Date: 2008-08-04 09:59 pm (UTC)
From: [identity profile] the-alchemist.livejournal.com
Most of the Anglicans I know think Mary rocks, but I appreciate we might not be typical!

Date: 2008-08-04 09:28 am (UTC)
From: [identity profile] the-alchemist.livejournal.com
But wrt stool-leg three, is there an issue here about women and magic and attitudes towards them?

Yes, I certainly know people who disagree with women's ordination because they think that ordination is about giving a small number of men something like the powers that all women have automatically.

Date: 2008-08-04 09:22 am (UTC)
From: [identity profile] the-alchemist.livejournal.com
However, this is the Church of England we're talking about.

I don't think it is, I think it's the Anglican Communion, which is vastly different, your typical member of the Anglican Communion being a woman living in a village in rural Africa.

Are you suggesting that the traditionalists aren't in the majority? I don't think I've seen that argued before, or at least only in a patronising 'well, if Africans had been educated properly they'd agree with us' sort of way?


the progressives are actually prepared to accept a stupid, insulting result like this in order to preserve their precious communion

I think the main problem is the progressives feel uncomfortable about being a powerful, rich, white, privileged minority imposing their opinions on an underprivileged, poor, non-white majority, and I have a lot of sympathy with that. Of course, if God is calling women to be priests then we probably just have to get on with obeying him even if it means being evil colonialists, but I don't think it's right to feel comfortable with doing so.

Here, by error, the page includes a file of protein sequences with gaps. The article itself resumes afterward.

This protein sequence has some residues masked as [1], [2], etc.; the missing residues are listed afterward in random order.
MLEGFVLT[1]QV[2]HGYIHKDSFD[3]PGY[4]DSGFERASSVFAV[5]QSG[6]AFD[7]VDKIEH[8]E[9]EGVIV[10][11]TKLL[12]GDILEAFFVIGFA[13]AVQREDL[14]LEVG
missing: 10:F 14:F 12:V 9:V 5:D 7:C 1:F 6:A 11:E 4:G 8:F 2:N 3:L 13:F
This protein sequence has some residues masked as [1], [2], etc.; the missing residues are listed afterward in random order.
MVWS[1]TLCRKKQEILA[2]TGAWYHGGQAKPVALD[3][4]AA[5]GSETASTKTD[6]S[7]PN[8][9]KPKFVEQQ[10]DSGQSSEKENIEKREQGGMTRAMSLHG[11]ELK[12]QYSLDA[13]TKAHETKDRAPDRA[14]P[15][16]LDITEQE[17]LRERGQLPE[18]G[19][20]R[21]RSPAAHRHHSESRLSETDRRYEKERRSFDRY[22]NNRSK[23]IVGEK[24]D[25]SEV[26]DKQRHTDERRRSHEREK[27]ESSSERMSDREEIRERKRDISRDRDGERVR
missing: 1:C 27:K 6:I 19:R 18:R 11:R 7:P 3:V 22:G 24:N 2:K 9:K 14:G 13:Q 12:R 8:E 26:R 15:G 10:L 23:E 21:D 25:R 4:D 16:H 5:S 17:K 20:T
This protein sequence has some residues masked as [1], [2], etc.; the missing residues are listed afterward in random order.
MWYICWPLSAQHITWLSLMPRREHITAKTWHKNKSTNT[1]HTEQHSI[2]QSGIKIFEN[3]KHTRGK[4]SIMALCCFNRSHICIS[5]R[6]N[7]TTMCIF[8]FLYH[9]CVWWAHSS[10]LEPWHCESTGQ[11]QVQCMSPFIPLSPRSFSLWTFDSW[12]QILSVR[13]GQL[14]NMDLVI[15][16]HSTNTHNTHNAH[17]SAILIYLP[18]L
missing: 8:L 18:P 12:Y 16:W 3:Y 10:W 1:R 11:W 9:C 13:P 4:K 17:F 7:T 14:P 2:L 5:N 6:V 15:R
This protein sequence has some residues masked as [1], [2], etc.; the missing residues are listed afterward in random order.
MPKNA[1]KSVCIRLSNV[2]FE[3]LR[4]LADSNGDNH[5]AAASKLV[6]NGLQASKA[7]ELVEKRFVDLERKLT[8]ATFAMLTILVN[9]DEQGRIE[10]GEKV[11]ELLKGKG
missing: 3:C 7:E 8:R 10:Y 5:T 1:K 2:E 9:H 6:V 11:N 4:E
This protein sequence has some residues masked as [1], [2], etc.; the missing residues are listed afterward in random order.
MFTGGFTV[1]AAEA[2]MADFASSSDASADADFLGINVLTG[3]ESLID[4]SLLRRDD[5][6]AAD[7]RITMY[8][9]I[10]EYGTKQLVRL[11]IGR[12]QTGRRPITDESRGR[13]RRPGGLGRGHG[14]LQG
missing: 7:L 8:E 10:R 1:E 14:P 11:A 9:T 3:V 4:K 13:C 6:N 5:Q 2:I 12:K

Date: 2008-08-04 09:35 am (UTC)
From: [identity profile] arkady.livejournal.com
I think it's the Anglican Communion, which is vastly different, your typical member of the Anglican Communion being a woman living in a village in rural Africa

No, [livejournal.com profile] mirrorshard has it right. The Anglican Communion is the Church of England and those churches internationally which are in union with the CofE. To say that the typical member is a rural-dwelling African woman would be grossly inaccurate; the Episcopalian Church in the US is part of the AC, as are the Scottish Escopalians. There are over 77 million Anglicans worldwide. There is a complete list of all Anglican provinces here (http://en.wikipedia.org/wiki/Anglican_Communion#Provinces_of_the_Anglican_Communion); the African churches are by no means in the majority.

Date: 2008-08-04 10:02 am (UTC)
From: [identity profile] the-alchemist.livejournal.com
My most immediate source is Canon Gregory Cameron, who in this lecture (http://timescolumns.typepad.com/gledhill/files/hellins_postdelivery.doc) said:

"The average Anglican is a black woman under the age of 30, who earns two dollars a day, has a family of at least three children, has lost two close relatives to AIDS, and who will walk four miles to Church for a three hour service on a Sunday."

He also said that of the 77 million, 20 million are in Nigeria, 10 million in Uganda, 5 million in Kenya and 4.5 million in Sudan. I've had a quick google to see whether anyone seems to think this is incorrect, but I can't find anything suggesting it's even vaguely controversial.

If you have any evidence that his statistics are "grossly inaccurate" I'm more than open to hearing it though...

Date: 2008-08-04 10:09 am (UTC)
From: [identity profile] mirrorshard.livejournal.com
This might sound harsh, but I'm not counting congregation members, I'm counting bishops. The C. of E. (and therefore the Anglican Communion) has always been very much a top-down organisation, in which the bishops tell you what to think. I don't know what their voting rules are, but I suspect it's closer to "one bishop, one vote" than voting by number and size of congregations.